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4 Modes of Deep Work & Why it’s Important

Deep work vs shallow work.

What is deep work? In his book, Deep Work: Rules for Success in a Distracted World, Cal Newport defines it as: The ability to focus without distraction on a cognitively demanding task. It’s a skill that allows you to quickly master complicated information and produce better results in less time.

Deep work is the time, space, and mental state to accomplish tasks and projects that require substantial effort and focus. Or, that could simply be done better, with more focus and less distraction. Research suggests that it takes nearly 90 minutes for the brain to full enter the deep work state. Furthermore, it suggests that the idea of multitasking is flawed, and the brain is not meant to focus on multiple things at once, rather you end up doing a bunch of things poorly.

Examples: Imagine while you are trying to sleep, I come and ask you every 30 minutes, “how’s your sleep?” “how’s your sleep?”. It wouldn’t be very good and if this lasted another night you would be barely rested to say the least. The REM sleep you are needing to achieve is like deep work and the interruptions are like the ones in our daily lives. Or say you were building a Jenga tower and someone kept coming in the room and pulling a block out and asking, “hey look at this one”, which causes you to start all over again.

These are like the text messages, emails, social media alerts, phone calls, check ins from co-workers etc. This is all shallow work, and certainly a very necessary part of today’s world both professionally and personally. The idea is to make a habit of separating time for both the deep work and shallow work.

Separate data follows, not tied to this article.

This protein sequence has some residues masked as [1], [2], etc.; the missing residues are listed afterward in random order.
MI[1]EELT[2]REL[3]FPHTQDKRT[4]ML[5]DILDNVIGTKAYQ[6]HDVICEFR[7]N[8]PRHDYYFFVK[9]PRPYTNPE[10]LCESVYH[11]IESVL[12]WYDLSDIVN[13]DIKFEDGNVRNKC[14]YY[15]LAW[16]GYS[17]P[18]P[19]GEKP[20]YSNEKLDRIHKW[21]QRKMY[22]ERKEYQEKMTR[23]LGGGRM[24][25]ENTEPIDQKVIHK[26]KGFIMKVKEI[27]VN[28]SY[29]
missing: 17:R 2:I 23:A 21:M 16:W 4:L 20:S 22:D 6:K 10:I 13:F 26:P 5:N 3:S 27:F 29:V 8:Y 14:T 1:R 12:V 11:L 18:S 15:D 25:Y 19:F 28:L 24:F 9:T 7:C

So how can I do this you might ask?

There are 4 ways to approach deep work, and each one could be just right for you, or perhaps a combination. The idea is trying to integrate one into your life.

1) Monastic:

Per its name the monastic approach draws on the philosophy of nearly eliminating all shallow work obligations and connections. This person may not even have or check emails for long periods of time for example. It could include periods of isolation and long stretches of uninterrupted work. Scholars and authors may often lean towards the monastic approach due to the nature of their work.

2) Bi-Modal:

This is probably the most relatable and easiest mode to integrate into practice for most people. With this approach you would have set times and even perhaps places, where you would enter the deep work mode. For example, you might say, every Tuesday and Thursday at the local coffee shop from 9-11AM. For the rest of the week and at all periods you allow for shallow work, but you hold firm to setting those distinct modes. It is important to remember with this mode that you must commit to shutting out the distractions in order to achieve the desired result.

3) Rhythmic:

The rhythmic mode is the idea of integrating this into your daily life, so that you can achieve some level of deep work daily, although it may not be at the same degree as the first two approaches. This relies less on a schedule or commitment of time, rather one that ensures you are consistently getting to it.

4) Journalistic:

The final, and probably hardest to practice is the journalistic mode. The idea here is someone has the ability with a moment notice to decide to just switch into true deep work. Since it takes some time for the brain to fully get there, this mode typically is only done by people who have really harnessed the practice of getting into deep work and have shortened the cycle.


With a world that seems to be moving faster and faster, with more and more distraction, starting to integrate deep work into your life can be a very beneficial practice. Its not a one size fits all solution, and there is no right or wrong, so don’t be afraid to start small and see what works best for you.

What is your mode?


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